Thursday, June 16, 2011

Black Butterflies - preview

South African poet Ingrid Jonker gets the big screen treatment in Dutch director Paula Van der Oest's literary biopic, Black Butterflies.

Jonker was a passionate and unconventional woman whose poetry challenged the conservative norms of 1960's South Africa. Raised by her grandparents after her mother died in a mental hospital, she first met her father, Abraham Jonker, when she was 11 and, although she & her sister moved in with Abraham, his third wife & their children, their relationship was strained for life. 

As a member of the National Party & the national censorship committee, Abraham Jonker's political & conservative ideals constantly clashed with those of his daughter, and she was not afraid to publicly oppose them. He, in turn, disowned her in parliament, and opposed the publication of her poetry. After hearing of her ocean suicide, he reportedly said: 'They can throw her back into the sea for all I care.' 

This strained relationship with her father, as well as her affairs with several high profile writers of her time, make up the bulk of Paula Van der Oest's film, although she seems more interested in Jonker's internal yearning for love & security than in the melodramatics of her strained relationships.

Chief among her lovers in the film is Jack Cope, a famous South African writer who tried very hard to understand & love her, but couldn't quite manage to live with her. Cope wrote reams about Jonker in his journals, as he tried to fathom her impulsive nature - including compulsively flirting with any man in sight whenever Cope was around - and it is from his journals that screenwriter Gregg Latter drew most of his insights into Jonker. After Jonker's death, Cope made sure her work lived on through the Ingrid Jonker Trust.

As a poet, Jonker started writing at age 6 and had produced her first collection by 13, although her father would not allow it to be published. Strongly opposed to Apartheid, Jonker was celebrated by Nelson Mandela, who read her poem 'Die kind wat doodgeskiet is deur soldate by Nyanga' (The child who was shot dead by soldiers at Nyanga) in Afrikaans at the opening of the first democratically-elected parliament in 1994.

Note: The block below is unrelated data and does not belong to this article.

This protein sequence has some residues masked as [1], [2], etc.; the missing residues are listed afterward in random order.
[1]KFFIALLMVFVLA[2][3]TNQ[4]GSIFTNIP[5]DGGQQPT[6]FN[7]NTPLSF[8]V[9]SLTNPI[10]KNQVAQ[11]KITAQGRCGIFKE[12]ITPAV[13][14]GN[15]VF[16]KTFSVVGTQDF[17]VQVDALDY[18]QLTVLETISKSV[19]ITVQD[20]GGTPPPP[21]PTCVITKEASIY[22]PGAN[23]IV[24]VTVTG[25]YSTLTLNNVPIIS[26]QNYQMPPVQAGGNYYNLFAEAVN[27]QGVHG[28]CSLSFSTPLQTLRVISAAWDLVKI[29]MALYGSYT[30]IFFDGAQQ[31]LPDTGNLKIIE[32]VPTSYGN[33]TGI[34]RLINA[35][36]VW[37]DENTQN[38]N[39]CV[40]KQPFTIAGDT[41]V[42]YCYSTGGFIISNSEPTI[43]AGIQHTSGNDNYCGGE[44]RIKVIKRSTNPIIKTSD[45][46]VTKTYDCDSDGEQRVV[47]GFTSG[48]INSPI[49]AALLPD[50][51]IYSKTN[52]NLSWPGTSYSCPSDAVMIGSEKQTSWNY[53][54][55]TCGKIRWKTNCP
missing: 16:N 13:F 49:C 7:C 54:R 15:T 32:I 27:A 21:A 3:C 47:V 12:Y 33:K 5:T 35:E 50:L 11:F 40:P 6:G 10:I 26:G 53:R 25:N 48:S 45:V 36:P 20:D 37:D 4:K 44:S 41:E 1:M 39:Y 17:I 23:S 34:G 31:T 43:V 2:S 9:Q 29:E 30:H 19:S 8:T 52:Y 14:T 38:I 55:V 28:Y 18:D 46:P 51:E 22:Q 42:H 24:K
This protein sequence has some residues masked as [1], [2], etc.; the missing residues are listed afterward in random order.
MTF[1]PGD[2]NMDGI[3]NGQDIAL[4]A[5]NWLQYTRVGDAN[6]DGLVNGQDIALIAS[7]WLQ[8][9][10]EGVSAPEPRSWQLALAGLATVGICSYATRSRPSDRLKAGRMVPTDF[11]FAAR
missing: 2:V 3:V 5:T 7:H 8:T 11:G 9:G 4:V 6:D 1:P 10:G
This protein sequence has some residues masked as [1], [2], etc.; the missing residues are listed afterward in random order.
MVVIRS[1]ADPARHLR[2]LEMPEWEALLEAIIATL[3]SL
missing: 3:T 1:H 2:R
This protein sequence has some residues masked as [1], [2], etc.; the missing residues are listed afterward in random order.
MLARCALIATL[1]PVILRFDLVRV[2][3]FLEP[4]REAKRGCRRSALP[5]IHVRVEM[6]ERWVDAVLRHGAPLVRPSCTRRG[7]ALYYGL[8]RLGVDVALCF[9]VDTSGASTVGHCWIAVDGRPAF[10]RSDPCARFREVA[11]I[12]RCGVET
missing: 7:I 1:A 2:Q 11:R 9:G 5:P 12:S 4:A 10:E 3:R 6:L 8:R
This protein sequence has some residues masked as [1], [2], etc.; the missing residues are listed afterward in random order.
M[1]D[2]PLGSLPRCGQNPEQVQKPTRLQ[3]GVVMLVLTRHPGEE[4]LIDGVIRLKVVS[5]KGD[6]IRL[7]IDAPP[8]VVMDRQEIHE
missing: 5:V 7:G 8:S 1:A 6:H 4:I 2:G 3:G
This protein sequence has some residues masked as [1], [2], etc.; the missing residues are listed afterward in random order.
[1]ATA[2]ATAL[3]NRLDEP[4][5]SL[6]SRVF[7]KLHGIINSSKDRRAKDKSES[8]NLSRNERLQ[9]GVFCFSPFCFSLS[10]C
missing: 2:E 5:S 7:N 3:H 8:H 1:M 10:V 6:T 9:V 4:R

Mandela called her a transcendant Afrikaner woman who became 'a South African and an African'. Not everyone gets to be publically praised by the legendary Madiba. 

Dutch actress Carice Van Houten (Black Book) won Best Actress at the Tribecca Film Festival for her portrayal of Jonker. The judges explained their decision as follows: 'There are a million colors in this complicated performance. We award this honor for bravery and fragility, and for showing tremendous range and strength throughout.' 

Abraham Jonker is played by Dutch actor Rutger Hauer, best known for his iconic, heart-breaking performance as Roy Batty in Blade Runner, and Jack Cope is played by Irishman Liam Cunningham (The Wind that Shakes the Barley).  

Unlike Christine Jeffs' 2003 Syliva Plath biopic, Paula Van Der Oest had full access to Jonker's poetry and, wisely, swathes the film in as much of it as possible. 

The verdict is still out on the film itself, but it's always good to see recognition for South African stories, especially ones where poetry beats Apartheid.


Die kind wat doodgeskiet is by Nyaga - poem after the cut:

Die kind wat dood geskiet is deur soldate by Nyanga
Die kind is nie dood nie
die kind lig sy vuiste teen sy moeder
wat Afrika skreeu skreeu die geur van vryheid en heide
in die lokasies van die omsingelde hart
Die kind lig sy vuiste teen sy vader
in die optog van die generasies
wat Afrika skreeu skreeu die geur
van geregtigheid en bloed
in die strate van sy gewapende trots

Die kind is nie dood nie
nòg by Langa nòg by Nyanga
nòg by Orlando nòg by Sharpville
nòg by die polisiestasie in Philippi
waar hy lê met ‘n koeël deur sy kop
Die kind is die skaduwee van die soldate
op wag met gewere sarasene en knuppels
die kind is teenwoordig by alle vergaderings en wetgewings
die kind loer deur die vensters van huise en in die harte van moeders
die kind wat net wou speel in die son by Nyanga is orals
die kind wat ‘n man geword het trek deur die ganse Afrika
die kind wat ‘n reus geword het reis deur die hele wereld